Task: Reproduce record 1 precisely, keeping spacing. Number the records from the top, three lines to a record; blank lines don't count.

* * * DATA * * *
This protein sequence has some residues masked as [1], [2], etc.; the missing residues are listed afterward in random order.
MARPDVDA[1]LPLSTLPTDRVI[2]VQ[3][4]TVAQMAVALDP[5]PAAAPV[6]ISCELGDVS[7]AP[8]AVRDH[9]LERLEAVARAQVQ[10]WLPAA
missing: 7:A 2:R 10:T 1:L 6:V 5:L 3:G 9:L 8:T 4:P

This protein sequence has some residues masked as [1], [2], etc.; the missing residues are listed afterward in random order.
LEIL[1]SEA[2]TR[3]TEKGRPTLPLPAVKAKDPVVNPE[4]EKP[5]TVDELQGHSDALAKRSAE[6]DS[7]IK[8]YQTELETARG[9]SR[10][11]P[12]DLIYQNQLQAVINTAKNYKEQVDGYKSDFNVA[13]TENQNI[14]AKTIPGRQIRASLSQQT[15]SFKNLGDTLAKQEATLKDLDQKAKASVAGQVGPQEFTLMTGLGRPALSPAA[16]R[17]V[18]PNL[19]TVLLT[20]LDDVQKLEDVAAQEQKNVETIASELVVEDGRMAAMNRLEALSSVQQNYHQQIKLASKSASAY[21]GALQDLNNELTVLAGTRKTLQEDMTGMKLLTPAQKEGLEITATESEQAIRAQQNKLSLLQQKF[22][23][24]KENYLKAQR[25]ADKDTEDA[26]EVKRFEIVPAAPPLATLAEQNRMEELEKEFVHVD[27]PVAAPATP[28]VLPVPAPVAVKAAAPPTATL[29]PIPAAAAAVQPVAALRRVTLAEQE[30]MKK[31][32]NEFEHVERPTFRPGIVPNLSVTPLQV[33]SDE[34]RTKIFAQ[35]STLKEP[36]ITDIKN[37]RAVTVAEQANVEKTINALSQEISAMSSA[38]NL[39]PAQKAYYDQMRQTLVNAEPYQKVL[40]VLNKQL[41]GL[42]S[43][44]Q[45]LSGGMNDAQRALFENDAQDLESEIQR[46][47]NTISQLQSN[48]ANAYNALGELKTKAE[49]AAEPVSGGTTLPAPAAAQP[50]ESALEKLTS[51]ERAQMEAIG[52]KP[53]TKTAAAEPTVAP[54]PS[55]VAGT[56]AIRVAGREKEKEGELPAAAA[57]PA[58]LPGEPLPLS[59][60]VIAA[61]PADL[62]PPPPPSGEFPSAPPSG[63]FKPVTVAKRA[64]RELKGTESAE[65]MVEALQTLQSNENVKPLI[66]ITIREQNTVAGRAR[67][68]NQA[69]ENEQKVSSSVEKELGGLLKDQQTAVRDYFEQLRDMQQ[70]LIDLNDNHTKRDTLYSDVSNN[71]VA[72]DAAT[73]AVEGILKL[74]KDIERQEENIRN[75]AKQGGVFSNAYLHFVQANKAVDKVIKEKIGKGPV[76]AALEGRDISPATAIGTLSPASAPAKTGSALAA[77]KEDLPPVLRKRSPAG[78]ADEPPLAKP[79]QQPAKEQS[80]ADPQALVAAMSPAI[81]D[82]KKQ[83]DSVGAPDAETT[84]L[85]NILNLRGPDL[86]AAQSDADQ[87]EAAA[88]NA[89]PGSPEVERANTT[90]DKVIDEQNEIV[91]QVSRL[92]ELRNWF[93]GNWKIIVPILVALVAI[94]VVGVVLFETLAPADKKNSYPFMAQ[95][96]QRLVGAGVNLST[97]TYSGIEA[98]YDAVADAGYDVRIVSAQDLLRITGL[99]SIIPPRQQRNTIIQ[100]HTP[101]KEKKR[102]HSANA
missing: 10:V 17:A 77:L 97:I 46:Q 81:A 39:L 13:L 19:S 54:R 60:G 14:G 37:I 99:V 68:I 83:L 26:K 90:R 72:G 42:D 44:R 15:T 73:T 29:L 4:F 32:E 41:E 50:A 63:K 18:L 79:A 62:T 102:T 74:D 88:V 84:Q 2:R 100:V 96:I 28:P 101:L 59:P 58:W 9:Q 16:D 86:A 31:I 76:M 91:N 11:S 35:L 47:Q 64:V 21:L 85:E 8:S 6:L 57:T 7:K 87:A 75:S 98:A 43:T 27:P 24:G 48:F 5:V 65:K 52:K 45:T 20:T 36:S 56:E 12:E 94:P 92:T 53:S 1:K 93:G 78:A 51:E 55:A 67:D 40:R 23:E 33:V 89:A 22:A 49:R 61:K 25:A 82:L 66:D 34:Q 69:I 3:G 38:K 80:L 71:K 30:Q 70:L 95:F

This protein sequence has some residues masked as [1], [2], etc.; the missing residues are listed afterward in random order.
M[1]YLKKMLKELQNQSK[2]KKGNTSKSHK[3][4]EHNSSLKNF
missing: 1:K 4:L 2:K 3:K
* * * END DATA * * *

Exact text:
This protein sequence has some residues masked as [1], [2], etc.; the missing residues are listed afterward in random order.
MARPDVDA[1]LPLSTLPTDRVI[2]VQ[3][4]TVAQMAVALDP[5]PAAAPV[6]ISCELGDVS[7]AP[8]AVRDH[9]LERLEAVARAQVQ[10]WLPAA
missing: 7:A 2:R 10:T 1:L 6:V 5:L 3:G 9:L 8:T 4:P